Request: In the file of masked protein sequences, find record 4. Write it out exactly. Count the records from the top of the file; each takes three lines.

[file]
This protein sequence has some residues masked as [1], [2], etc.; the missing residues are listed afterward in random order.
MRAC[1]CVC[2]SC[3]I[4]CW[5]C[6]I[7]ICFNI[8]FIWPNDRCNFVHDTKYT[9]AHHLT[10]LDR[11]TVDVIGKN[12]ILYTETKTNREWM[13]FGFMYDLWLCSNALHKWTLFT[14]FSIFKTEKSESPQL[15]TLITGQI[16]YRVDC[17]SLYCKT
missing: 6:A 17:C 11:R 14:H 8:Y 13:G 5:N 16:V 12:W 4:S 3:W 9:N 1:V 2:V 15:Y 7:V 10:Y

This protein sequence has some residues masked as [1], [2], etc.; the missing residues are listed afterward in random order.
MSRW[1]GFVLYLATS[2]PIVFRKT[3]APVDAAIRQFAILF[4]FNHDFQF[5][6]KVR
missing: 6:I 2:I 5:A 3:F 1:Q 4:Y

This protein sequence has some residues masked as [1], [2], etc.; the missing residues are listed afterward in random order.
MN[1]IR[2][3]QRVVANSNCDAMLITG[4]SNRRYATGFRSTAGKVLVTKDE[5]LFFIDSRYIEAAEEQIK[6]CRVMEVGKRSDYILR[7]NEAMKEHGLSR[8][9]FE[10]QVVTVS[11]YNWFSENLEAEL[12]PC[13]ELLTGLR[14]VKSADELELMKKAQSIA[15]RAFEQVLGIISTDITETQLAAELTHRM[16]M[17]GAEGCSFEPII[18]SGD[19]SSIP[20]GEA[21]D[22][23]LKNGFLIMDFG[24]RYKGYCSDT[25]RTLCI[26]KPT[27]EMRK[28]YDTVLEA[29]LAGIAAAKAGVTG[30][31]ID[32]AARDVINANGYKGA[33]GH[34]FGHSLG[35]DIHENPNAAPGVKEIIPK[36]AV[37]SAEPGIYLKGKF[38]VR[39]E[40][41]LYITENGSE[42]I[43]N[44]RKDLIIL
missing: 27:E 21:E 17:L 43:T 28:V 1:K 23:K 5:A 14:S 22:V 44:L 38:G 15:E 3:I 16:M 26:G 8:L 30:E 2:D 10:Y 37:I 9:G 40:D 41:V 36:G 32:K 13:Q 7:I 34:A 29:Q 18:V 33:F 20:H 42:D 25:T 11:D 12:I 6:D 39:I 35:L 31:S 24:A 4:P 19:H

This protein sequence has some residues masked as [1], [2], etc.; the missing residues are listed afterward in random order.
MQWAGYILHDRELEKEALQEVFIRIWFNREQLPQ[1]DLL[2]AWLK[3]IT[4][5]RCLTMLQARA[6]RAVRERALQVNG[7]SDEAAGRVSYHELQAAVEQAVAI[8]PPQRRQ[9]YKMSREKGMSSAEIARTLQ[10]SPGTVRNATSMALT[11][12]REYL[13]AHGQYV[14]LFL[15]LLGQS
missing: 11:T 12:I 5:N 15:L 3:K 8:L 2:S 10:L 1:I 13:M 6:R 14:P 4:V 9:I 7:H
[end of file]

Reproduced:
This protein sequence has some residues masked as [1], [2], etc.; the missing residues are listed afterward in random order.
MQWAGYILHDRELEKEALQEVFIRIWFNREQLPQ[1]DLL[2]AWLK[3]IT[4][5]RCLTMLQARA[6]RAVRERALQVNG[7]SDEAAGRVSYHELQAAVEQAVAI[8]PPQRRQ[9]YKMSREKGMSSAEIARTLQ[10]SPGTVRNATSMALT[11][12]REYL[13]AHGQYV[14]LFL[15]LLGQS
missing: 11:T 12:I 5:N 15:L 3:K 8:L 2:S 10:L 1:I 13:M 6:R 14:P 4:V 9:I 7:H